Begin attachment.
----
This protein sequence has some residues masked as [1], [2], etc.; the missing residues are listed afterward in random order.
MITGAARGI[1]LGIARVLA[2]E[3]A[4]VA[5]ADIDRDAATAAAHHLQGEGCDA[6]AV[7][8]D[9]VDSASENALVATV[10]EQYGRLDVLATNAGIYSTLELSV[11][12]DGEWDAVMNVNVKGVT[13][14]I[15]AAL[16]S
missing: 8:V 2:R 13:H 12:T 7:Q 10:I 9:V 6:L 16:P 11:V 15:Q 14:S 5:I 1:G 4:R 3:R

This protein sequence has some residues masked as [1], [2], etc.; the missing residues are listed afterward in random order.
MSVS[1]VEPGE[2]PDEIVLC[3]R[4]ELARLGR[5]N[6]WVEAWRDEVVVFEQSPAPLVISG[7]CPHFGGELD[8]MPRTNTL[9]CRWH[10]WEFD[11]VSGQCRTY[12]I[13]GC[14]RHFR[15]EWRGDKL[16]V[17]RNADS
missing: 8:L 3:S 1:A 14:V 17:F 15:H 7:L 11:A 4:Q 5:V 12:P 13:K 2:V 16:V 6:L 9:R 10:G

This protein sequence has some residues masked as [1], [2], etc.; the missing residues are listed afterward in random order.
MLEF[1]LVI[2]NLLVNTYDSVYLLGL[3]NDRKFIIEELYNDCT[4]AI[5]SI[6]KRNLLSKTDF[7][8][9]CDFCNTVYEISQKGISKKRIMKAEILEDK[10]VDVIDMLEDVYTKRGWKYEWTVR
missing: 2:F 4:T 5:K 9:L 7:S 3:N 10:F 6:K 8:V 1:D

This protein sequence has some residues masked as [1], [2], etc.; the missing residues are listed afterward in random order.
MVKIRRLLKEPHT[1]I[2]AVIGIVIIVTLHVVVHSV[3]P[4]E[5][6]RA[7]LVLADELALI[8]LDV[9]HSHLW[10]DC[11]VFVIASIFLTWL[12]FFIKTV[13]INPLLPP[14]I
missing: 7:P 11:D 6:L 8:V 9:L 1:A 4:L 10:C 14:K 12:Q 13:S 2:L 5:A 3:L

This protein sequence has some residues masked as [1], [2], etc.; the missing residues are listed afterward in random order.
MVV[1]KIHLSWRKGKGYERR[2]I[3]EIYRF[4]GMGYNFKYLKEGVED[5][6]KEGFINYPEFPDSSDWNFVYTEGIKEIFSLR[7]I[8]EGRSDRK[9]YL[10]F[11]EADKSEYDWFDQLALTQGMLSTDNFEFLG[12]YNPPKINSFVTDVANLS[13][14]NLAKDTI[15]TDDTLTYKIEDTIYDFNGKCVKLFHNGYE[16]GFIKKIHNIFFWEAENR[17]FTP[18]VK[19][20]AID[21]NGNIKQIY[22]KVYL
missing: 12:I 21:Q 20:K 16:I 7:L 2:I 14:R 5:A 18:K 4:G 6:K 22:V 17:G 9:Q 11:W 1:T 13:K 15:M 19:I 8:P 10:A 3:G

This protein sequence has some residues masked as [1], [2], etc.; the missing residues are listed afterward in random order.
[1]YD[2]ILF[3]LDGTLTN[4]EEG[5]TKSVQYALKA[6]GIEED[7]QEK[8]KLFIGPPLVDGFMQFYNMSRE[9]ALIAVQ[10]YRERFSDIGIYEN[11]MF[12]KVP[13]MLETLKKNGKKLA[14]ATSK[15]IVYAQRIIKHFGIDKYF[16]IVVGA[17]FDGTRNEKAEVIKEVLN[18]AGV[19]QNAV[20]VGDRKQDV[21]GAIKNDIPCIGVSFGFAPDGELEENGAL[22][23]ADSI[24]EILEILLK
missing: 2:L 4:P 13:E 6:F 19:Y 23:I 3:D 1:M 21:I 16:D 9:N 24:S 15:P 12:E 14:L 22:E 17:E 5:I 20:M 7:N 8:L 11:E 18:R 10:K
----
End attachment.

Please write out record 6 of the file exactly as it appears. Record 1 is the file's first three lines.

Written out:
This protein sequence has some residues masked as [1], [2], etc.; the missing residues are listed afterward in random order.
[1]YD[2]ILF[3]LDGTLTN[4]EEG[5]TKSVQYALKA[6]GIEED[7]QEK[8]KLFIGPPLVDGFMQFYNMSRE[9]ALIAVQ[10]YRERFSDIGIYEN[11]MF[12]KVP[13]MLETLKKNGKKLA[14]ATSK[15]IVYAQRIIKHFGIDKYF[16]IVVGA[17]FDGTRNEKAEVIKEVLN[18]AGV[19]QNAV[20]VGDRKQDV[21]GAIKNDIPCIGVSFGFAPDGELEENGAL[22][23]ADSI[24]EILEILLK
missing: 2:L 4:P 13:E 6:F 19:Y 23:I 3:D 1:M 21:I 16:D 9:N 24:S 15:P 12:E 14:L 22:E 17:E 5:I 20:M 7:N 8:L 11:E 18:R 10:K